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Print is Good. So What? Print is Intimidating. That Matters.

Dr. Joe went to lunch and heard a three-word sentence that changed his Graph Expo and his industry conversations thereafter. When he said those three words, jaws would drop, but curiosity would rise. The three words? “Print is Intimidating.” And we always thought we were being nice. Find out why in Dr. Joe's column.


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About Dr. Joe Webb

Dr. Joe Webb is one of the graphic arts industry's best-known consultants, forecasters, and commentators. He is the director of WhatTheyThink's Economics and Research Center.


By Robert Lindgren on Nov 28, 2016

Print is invasive--that's why it's a necessary of every marketing campaign. Websites are great but they can't reach out and touch their audience, they're dependent on being reached. emails are almost free, but they're eaten by spam filters and delete buttons. Print will get unto increasingly uncluttered mailboxes and be seen. We agree that it's the print community's challenge to get this reality into the minds of 30 somthings, to get them to see the power of graphics and personalization. That's what the Choose Print campaign and www.chooseprint.org is all about. Also, don't forget the power of packaging to say "buy me" when it's on the shelf in the big box store.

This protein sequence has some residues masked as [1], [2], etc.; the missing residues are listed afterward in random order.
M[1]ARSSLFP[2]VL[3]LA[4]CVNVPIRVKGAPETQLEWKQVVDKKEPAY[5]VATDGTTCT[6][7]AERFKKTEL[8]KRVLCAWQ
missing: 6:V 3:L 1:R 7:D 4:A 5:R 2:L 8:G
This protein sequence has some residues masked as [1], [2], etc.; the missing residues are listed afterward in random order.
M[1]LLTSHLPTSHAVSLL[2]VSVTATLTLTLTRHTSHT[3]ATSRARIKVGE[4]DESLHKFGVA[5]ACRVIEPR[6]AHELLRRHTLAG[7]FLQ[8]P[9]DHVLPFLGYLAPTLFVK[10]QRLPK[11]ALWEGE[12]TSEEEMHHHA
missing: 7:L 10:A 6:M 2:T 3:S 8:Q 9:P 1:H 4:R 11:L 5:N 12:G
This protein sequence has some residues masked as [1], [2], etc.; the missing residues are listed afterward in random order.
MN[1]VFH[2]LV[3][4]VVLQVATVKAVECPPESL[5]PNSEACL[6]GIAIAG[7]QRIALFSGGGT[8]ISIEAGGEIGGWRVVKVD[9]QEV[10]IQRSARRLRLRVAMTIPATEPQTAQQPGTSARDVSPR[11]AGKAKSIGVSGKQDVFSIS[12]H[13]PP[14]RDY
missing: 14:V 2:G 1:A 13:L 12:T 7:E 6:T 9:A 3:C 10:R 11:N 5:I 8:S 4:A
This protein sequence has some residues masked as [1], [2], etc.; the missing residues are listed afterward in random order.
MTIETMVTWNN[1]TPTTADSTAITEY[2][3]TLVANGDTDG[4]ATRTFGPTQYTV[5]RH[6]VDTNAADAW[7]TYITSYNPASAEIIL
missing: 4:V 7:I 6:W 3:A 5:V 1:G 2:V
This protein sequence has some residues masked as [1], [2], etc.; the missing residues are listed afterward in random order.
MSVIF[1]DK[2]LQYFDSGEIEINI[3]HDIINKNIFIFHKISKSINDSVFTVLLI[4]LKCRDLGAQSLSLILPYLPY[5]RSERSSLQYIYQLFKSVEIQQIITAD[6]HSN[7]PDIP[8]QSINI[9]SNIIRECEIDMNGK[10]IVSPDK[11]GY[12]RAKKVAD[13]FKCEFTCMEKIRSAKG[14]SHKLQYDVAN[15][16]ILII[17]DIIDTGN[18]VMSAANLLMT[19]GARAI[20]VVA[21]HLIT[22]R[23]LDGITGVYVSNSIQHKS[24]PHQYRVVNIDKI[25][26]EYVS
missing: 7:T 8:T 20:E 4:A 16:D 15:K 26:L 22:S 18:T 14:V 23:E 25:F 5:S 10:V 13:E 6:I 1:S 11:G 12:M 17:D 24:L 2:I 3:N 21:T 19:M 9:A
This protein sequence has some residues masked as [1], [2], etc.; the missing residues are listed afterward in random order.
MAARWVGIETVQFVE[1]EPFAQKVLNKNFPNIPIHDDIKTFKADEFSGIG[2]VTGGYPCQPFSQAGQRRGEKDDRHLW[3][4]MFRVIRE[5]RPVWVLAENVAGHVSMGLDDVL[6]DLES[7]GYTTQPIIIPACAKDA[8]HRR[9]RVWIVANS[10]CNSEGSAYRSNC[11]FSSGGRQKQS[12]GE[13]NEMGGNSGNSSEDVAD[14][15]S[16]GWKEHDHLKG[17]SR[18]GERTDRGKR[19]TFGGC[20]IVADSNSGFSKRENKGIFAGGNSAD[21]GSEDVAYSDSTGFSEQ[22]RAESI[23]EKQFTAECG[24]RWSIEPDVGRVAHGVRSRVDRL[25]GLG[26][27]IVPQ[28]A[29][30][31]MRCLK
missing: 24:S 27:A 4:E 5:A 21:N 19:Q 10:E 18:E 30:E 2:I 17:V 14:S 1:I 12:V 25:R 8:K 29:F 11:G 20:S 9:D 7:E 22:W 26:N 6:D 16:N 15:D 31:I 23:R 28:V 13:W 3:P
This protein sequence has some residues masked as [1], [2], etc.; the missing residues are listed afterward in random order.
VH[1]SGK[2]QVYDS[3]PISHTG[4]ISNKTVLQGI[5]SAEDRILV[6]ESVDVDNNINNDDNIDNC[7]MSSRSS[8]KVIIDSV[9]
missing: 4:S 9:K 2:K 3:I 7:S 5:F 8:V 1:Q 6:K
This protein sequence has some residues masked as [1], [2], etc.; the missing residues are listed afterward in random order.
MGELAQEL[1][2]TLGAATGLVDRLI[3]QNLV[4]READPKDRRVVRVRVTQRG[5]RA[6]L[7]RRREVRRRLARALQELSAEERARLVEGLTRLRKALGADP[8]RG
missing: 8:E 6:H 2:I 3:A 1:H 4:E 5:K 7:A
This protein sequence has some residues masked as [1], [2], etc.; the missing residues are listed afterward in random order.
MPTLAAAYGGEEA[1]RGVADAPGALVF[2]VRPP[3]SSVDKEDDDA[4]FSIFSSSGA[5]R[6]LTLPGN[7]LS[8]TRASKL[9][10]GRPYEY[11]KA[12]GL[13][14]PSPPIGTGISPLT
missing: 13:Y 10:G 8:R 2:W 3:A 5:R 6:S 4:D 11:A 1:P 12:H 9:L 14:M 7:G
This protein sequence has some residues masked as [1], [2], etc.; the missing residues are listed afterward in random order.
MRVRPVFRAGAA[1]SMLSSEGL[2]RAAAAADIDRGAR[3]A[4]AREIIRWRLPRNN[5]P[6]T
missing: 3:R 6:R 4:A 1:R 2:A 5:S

By Joe Webb on Nov 29, 2016

It's pretty clear that print is not a necessary part of every marketing campaign, and that websites are reachable by their audiences, and more so with every smartphone purchased. E-commerce is still growing 15% or more each year, and all other retail sales channels are declining, some, like department stores, for decades. The email situation is not as meaningful as it used to be since social media and special retail apps direct to consumers are very very effective. Already, for example, Starbucks sales are 25% use their phone apps, and that's only headed higher. If print was still necessary, it would not have declined by more than half on a per capita basis over the last 20 years. Google's market capitalization is $540 billion, Amazon's is $364 billion, and Facebook's is $345. Based on 20x earnings in late 1999, the value of the US commercial printing industry would have been about $330 billion. Today it is about $54 billion, about a -85% decline. That doesn't seem as necessary as it used to be. The media rules are far different now and so are the decision-makers and the consumers. We need to engage them on their terms and to enhance their ways.



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